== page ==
Is globalization a kind of political ethnocentrism which equates U.S.=Universal, as Frederic Jameeson bluntly put it. Is the U.S. us? Why is there so little talk of the globalization of evil, of genocide, of low intensity warfare? After all, low intensity warfare is diffusing as fast as the electronic chip across the world. And what kind of an ethics or politics do we create to meet the everydayness of this genocidal invention. Or do we write it off as a part of the risk systems of today?
It is not democracy alone that gets redefined. Culture and even citizenship gets reworked. Present in the debate is either the standard fear of Americanization or the affable theory of globalization which hyphenates, aestheticizes and commodifies, creating a seamless web between culture and economics. Worse, dissent itself might become a cultural commodity when globalized. One man’s dissent is another man’s Ph.D. Today the spread of culture is not merely through music or dance but through that dreary network of agencies like GATT, UNDP, WTO.
Next to technology, the real source of wonder is finance. It is financial capital and its relation to the city that rewrites the global landscape. It is the movement of finance capital that signals the helplessness of many regimes. It is once again the rootlessness of finance capital that raises questions of responsibility. Can one subject financial agencies to a Nuremberg like trial after the Asian meltdown? Who is responsible for the death of local communities or is responsibility a floating signifier to be picked up by an underemployed but opportunistic NGOs?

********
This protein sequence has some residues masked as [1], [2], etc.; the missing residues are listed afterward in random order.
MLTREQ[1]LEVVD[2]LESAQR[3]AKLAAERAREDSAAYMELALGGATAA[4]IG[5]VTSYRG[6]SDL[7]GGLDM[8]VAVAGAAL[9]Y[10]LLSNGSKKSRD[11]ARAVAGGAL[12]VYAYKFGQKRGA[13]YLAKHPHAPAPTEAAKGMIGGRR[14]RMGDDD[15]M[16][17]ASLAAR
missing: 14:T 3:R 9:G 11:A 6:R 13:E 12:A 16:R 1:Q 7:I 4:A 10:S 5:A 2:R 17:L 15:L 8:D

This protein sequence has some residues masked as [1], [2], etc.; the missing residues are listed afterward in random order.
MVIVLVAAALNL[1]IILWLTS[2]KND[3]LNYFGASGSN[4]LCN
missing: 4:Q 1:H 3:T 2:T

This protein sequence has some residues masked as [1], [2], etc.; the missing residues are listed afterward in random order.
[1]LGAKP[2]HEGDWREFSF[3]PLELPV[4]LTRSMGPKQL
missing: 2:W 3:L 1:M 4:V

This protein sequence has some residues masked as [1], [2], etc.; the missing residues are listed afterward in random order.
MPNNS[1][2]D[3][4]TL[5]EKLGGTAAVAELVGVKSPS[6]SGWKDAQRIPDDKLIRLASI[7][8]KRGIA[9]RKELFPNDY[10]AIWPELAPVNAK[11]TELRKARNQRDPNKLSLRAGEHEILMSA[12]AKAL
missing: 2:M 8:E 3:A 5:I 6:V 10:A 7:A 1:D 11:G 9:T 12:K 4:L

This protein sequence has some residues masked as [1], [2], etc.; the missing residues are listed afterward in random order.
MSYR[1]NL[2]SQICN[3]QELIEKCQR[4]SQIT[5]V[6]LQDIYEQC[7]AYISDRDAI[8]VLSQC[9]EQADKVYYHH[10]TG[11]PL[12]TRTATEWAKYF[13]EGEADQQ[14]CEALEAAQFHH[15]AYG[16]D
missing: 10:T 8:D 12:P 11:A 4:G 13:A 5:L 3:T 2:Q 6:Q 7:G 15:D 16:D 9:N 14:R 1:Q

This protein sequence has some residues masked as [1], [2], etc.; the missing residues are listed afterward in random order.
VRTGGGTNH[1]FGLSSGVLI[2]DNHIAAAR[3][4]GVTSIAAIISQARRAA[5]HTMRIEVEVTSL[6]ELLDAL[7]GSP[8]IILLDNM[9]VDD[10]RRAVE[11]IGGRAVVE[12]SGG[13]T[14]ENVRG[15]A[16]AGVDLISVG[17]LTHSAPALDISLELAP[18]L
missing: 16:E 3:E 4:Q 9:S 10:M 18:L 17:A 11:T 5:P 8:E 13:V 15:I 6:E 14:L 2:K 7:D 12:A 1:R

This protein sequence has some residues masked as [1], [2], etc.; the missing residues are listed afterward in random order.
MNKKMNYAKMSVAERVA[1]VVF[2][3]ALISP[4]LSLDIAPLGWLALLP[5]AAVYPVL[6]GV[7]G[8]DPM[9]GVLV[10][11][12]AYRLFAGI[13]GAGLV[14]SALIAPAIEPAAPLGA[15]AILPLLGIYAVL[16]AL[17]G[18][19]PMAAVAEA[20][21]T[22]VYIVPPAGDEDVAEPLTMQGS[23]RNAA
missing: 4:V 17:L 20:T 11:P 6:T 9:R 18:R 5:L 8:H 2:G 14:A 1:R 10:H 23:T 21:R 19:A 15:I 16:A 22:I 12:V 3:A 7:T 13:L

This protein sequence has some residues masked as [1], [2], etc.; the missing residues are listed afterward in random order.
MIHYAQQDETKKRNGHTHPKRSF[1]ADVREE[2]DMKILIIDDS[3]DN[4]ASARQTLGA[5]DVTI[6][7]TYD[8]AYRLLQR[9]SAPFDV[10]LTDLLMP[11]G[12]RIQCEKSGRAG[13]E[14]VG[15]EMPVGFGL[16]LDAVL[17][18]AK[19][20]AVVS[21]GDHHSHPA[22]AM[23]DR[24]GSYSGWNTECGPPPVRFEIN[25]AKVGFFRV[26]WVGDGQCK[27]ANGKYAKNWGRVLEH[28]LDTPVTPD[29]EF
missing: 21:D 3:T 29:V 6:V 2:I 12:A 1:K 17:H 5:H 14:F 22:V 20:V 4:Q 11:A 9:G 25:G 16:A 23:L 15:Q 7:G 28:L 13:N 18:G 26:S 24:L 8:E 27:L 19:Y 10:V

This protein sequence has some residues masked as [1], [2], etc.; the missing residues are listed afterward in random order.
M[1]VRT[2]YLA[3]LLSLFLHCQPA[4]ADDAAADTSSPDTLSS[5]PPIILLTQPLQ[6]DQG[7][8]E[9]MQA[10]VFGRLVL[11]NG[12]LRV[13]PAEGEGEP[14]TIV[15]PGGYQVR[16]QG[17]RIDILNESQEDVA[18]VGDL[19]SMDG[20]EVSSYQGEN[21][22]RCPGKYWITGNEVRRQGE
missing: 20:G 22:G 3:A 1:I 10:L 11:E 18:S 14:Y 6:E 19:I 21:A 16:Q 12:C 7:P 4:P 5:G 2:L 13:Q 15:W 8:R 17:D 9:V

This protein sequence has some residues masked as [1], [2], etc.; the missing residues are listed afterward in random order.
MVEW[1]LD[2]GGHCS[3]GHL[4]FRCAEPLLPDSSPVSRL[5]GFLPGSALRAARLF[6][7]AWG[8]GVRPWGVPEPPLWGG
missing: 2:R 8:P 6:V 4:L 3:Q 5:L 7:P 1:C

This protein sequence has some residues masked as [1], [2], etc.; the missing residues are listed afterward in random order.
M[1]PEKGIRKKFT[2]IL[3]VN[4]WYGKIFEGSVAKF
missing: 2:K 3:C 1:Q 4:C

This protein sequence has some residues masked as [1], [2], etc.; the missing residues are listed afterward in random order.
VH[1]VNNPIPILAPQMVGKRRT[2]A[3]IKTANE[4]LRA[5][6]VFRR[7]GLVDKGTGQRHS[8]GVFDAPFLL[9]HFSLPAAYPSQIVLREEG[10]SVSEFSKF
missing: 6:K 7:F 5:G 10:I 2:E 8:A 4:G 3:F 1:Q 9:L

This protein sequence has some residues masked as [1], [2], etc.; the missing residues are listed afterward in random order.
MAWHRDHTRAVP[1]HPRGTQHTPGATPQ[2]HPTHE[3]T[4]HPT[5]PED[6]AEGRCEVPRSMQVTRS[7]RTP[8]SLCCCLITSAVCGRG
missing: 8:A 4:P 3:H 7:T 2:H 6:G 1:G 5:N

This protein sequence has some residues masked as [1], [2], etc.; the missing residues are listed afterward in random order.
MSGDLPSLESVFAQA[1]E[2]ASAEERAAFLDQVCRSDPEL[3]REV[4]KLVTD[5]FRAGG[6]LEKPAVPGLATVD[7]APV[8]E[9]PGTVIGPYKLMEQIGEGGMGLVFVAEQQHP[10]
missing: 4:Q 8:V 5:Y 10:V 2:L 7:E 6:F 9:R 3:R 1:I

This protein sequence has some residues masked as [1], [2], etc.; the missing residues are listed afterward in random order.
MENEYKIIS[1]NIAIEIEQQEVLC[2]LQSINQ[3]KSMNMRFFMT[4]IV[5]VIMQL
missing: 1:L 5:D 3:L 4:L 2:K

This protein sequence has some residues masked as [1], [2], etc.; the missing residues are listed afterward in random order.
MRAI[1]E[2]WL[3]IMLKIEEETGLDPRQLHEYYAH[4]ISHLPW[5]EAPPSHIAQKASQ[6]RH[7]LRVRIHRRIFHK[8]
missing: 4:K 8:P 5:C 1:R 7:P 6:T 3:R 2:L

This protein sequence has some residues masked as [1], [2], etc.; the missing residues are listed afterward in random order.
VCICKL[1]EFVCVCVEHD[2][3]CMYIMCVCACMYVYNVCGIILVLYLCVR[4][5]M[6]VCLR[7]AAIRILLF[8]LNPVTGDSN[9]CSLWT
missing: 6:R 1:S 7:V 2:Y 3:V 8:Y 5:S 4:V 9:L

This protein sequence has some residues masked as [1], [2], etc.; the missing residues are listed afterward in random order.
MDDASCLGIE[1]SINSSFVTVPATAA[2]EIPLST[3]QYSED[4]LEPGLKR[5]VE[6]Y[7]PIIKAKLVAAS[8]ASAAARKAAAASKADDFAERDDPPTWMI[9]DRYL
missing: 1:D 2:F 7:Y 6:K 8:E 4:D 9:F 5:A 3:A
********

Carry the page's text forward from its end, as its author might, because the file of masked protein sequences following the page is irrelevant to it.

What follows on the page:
One must ask in this context where the sources of resistance and invention lie. One comes back to the nation state, the criminal syndicates, the family cronyism of certain forms of capital as sites of resistance. Can NGOs play a role or are they extension counters of global regimes commodifying disasters, poverty and other development processes? Reinventing the nation state, genocidal and inefficient as it is, might be one of the great challenges of the so-called Third World.
But the site par-excellence is the city. It is around the city that the theatres of globalization will enact their dramas. Hindi cinema has instant realization of this projecting the movement of plot as a movement across cities. The city is that confused ambiguous site where new experiments are being constructed. In fact, the first new hero of globalization is not the network but the city. Indian sociology is yet to recognize the global city. But the inklings are there. Chandrababu Naidu talks of Hyderabad as the cyber city. Bangalore is already touted as the informational capital. But our cities cannot live in virtual space. They are gatekeepers of a culture, sites for debates and experiments. Where does India stand in terms of a global urban imagination? Way back in the 1900s Har Dayal exclaimed, ‘Benares and Puri have had their day.’ The question is: have Bangalore and Hyderabad arrived or are they still in liminal space, caught between old and new?
Any issue on globalization is a beginning, an invitation to a quarrel, a request to reinvent it further. But most of all, it is an attempt to locate, hybridize the dreams of globalism and democracy. Indians desperately need an imagination beyond the old hybrid of Macaulay-IIT. Present in the papers may be ideas for such an outrageous exercise.